Avoid food with high blood pressure
If you have a high Blood Pressure Chart, there are certain foods that you should avoid or limit in your diet. These include:
- Sodium-rich foods: Sodium can raise your blood pressure, so it’s important to limit your intake of high-sodium foods like processed foods, fast foods, canned soups and vegetables, and salty snacks.
- Saturated and trans fats: These fats can raise your cholesterol levels and increase your risk of heart disease. Avoid foods high in saturated and trans fats like fatty meats, fried foods, full-fat dairy products, and processed snacks.
- Sugar and sweetened beverages: High sugar intake can lead to weight gain and increase your risk of diabetes and heart disease. Avoid sugary foods and drinks like candy, baked goods, soda, and fruit juices.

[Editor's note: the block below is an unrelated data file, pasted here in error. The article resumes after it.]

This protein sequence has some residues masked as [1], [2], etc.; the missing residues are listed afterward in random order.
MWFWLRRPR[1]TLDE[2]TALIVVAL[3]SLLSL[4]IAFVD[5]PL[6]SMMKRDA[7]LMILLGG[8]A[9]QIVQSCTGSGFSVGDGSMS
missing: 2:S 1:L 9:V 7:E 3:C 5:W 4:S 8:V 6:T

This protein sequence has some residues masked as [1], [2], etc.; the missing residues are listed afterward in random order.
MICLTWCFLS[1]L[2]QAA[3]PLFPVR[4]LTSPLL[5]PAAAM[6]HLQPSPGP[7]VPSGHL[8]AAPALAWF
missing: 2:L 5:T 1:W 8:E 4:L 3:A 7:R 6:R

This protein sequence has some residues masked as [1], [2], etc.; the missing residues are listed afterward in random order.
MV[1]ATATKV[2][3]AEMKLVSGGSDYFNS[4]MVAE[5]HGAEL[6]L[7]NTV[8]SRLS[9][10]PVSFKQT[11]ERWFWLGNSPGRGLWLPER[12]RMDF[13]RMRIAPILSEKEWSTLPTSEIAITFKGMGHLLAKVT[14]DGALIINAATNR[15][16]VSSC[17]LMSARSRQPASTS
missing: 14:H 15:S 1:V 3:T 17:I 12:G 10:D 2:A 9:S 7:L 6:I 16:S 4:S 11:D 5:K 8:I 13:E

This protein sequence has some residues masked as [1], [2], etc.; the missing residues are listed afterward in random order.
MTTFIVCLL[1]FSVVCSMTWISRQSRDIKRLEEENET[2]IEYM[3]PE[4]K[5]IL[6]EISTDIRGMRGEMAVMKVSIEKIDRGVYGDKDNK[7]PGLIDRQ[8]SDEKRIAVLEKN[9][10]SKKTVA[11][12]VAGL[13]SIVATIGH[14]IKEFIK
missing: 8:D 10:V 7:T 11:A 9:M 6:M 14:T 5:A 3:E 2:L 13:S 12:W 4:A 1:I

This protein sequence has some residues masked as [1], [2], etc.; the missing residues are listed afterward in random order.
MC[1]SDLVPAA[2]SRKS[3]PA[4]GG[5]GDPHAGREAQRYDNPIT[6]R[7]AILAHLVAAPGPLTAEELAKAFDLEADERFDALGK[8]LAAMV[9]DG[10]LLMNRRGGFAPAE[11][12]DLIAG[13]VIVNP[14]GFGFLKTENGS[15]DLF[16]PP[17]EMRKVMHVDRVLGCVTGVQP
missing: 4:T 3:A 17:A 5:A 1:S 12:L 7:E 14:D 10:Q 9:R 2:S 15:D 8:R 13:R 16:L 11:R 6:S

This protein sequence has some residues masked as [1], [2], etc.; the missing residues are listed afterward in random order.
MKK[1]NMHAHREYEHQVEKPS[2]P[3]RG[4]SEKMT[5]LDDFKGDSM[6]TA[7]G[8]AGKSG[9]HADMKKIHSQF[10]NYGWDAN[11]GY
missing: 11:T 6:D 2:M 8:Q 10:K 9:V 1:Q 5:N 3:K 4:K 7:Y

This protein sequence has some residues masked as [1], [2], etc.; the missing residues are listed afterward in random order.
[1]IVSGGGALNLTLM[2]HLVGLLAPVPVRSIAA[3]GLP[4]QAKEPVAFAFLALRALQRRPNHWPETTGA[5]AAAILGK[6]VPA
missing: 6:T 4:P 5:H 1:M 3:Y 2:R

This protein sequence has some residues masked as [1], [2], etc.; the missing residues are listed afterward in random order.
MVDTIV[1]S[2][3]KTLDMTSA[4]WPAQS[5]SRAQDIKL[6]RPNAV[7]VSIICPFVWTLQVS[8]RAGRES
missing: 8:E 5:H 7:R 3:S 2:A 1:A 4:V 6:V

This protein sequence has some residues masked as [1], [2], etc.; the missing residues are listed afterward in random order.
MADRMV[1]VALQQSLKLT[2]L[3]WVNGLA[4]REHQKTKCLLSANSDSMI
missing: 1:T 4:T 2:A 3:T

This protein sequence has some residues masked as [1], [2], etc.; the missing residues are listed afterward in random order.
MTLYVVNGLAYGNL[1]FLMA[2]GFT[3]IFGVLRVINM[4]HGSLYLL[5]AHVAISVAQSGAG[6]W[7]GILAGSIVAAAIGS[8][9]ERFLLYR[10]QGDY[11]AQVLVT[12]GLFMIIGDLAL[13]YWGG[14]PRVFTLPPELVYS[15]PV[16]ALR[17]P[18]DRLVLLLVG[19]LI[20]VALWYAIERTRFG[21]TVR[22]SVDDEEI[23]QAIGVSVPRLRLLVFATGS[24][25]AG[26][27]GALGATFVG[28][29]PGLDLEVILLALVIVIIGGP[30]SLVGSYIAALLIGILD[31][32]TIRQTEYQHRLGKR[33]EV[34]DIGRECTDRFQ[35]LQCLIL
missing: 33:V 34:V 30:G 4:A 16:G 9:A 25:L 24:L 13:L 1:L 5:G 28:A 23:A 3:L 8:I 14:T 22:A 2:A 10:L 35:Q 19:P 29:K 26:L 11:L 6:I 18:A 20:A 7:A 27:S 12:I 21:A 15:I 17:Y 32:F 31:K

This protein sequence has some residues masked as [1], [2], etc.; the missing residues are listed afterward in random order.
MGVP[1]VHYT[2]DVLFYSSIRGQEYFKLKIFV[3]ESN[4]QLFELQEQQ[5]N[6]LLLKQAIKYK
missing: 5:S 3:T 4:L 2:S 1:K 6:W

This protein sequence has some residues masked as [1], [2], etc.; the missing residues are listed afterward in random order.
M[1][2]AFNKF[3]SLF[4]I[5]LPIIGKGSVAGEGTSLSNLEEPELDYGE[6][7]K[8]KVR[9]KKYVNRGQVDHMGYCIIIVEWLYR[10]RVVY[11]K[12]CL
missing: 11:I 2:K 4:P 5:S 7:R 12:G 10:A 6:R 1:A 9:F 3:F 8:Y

- Alcohol: Drinking too much alcohol can raise your blood pressure and increase your risk of heart disease. Limit your alcohol intake to one drink per day for women and two drinks per day for men.
- Caffeine: While moderate caffeine intake is generally safe for most people, some individuals may be more sensitive to its effects on blood pressure. Limit your caffeine intake if you notice it raises your blood pressure.
Instead, focus on eating a balanced diet that includes plenty of fruits, vegetables, whole grains, lean proteins, and low-fat dairy products. These foods are rich in nutrients that can help lower your blood pressure and reduce your risk of heart disease. Additionally, engaging in regular physical activity, maintaining a healthy weight, and managing stress can all help manage high blood pressure.